This is cross-posted at the AlwaysPrepped blog. They’re a startup building an awesome product that aggregates data from the best online teaching tools (Khan Academy, ClassDojo, Manga High, etc.) into one hub for teachers. Go sign up for the beta: http://alwaysprepped.com/
Effective teachers are self-reflective. They think critically about what they do and they work continuously to increase their effectiveness. But the habit of improving your skills through critical self-reflection is not unique to effective educators. It’s something experts in any sector do. It matters in education and it matters in education technology. Ed-tech journalist Audrey Waters made a powerful case for the importance of critical self-reflection in edtech recently by presenting “The Audrey Test”, an assessment for techies to identify what they do and don’t know about education. I have to admit that I’ve worked in technology and I now work in education, and after reading her assignment, I’ve got some serious studying to do.
What’s going to be on the test?
The purpose of the test is to ensure that education technology entrepreneurs understand education research and policy in addition to how to build effective internet technology. The test starts off with important questions that gauge the utility of any good tech tool:
- “Do you work closely [with] your potential users (teachers or students, for example) about product development?”
- “Is your tool available across platforms?”
Then she asks test-takers to tackle education theory:
- “Who is Paolo Freire? John Dewey? B.F. Skinner? (Why does knowing these names matter?)”
- “How do things like “self-efficacy” and “stereotype threat” shape learning?”
She moves on to pointed queries on education markets and public policy:
- “How many K-12 students own a cellphone? A smartphone?”
- “Who pays for technology in the classroom?”
Then she closes with focused self-reflection:
- “Are you an autodidact? Is everyone?”
- “Have you ever taught? Have you ever taught online?”
Waters took her cue for the proposed exam from Stack Overflow co-founder Joel Spolsky’s “Joel Test”, a checklist of things that the experienced coder argues effective software development teams must do to be successful.
How do you study?
Do I think that any edtech entrepreneur would benefit from mastering at least 80% of the content on “The Audrey Test”? Absolutely. Do I think that’s what she’s demanding? No. One key point of her post (and the “Joel Test” she is riffing on) is that effective edtech innovators must be self-reflective. They have to ask what’s missing in their projects and they have to think clearly about why they’re trying to solve a certain education problem with technology.
Mr. Pratt self-reflects, deploys technology
At the beginning of this school year, I prepared each of my four sections to begin using our class set of iPads. I had three classes of girls up and running, but my boys class was not meeting my expectations for classroom behavior. There was no way I was going to let them use iPads, I told them, if they couldn’t follow basic procedures for entering the room and preparing for class.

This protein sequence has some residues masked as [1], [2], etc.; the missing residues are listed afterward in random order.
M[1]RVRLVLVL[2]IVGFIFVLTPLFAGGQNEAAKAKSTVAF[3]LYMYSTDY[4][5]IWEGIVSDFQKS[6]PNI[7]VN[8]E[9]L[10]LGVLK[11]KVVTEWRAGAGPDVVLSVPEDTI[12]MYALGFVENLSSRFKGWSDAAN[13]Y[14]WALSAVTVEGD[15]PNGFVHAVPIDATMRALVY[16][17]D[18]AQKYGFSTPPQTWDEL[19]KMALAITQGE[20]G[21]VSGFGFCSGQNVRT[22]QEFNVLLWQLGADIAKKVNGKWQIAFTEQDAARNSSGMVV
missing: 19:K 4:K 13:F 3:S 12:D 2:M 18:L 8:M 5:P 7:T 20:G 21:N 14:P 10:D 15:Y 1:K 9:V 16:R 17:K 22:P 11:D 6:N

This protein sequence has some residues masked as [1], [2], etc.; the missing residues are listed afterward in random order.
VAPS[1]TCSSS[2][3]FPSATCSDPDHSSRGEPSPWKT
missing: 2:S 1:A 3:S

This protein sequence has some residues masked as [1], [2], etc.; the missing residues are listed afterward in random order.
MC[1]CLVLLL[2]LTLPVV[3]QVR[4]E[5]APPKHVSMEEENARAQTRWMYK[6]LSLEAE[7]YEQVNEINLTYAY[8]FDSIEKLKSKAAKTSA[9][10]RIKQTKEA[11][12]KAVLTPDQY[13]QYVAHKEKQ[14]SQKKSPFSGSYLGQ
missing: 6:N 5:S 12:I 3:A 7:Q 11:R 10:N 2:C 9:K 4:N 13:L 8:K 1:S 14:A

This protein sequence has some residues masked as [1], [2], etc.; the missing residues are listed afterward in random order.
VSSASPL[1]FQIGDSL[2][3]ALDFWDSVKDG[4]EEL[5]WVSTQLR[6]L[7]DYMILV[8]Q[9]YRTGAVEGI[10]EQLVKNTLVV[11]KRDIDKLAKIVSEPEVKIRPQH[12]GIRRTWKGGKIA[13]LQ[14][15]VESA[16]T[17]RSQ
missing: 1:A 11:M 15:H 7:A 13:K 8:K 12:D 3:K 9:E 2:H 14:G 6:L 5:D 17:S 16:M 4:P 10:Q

I sat down with a mentor and walked through a typical Teach For America exercise in self-reflection, asking:
- What were my mindsets (beliefs, assumptions) about these students?
- How did those mindsets drive my actions in the classroom?
- How did my actions create student mindsets?
- And how did those student mindsets drive student actions?
A few minutes of honest reflection led me to conclude that I was assuming each day that my boys class couldn’t meet my behavior expectations. This meant that rather than encouraging the block of students that was on point, I was simply waiting for class to go haywire long enough that I declared “No iPads” for yet another day. This reinforced for my off-task students that they couldn’t meet the expectations, so they continued to misbehave. My thinking drove their actions.
I didn’t break the cycle with a new technology tool (even though we had 30 iPads at our disposal). And there wasn’t a specific education theorist I turned to. Instead, I sat down with a colleague and said “What are the gaps in my thinking? How can I get better at managing this class so I can teach with new technology?” My test, like Audrey’s and Joel’s, was about self-reflection. I changed my focus from the off-task students to those who demonstrated they were ready to use the iPads. Showing that I believed in them changed student mindsets and behaviors across the class. That made room for the iPads to support academic achievement.
So if you’re a teacher, a coder, or an entrepreneur interested in education, take “The Audrey Test”, and if you don’t pass, that’s fine. Build on what you do know, go learn what you don’t, and reflect on how you, your team, and your project can continually increase in effectiveness.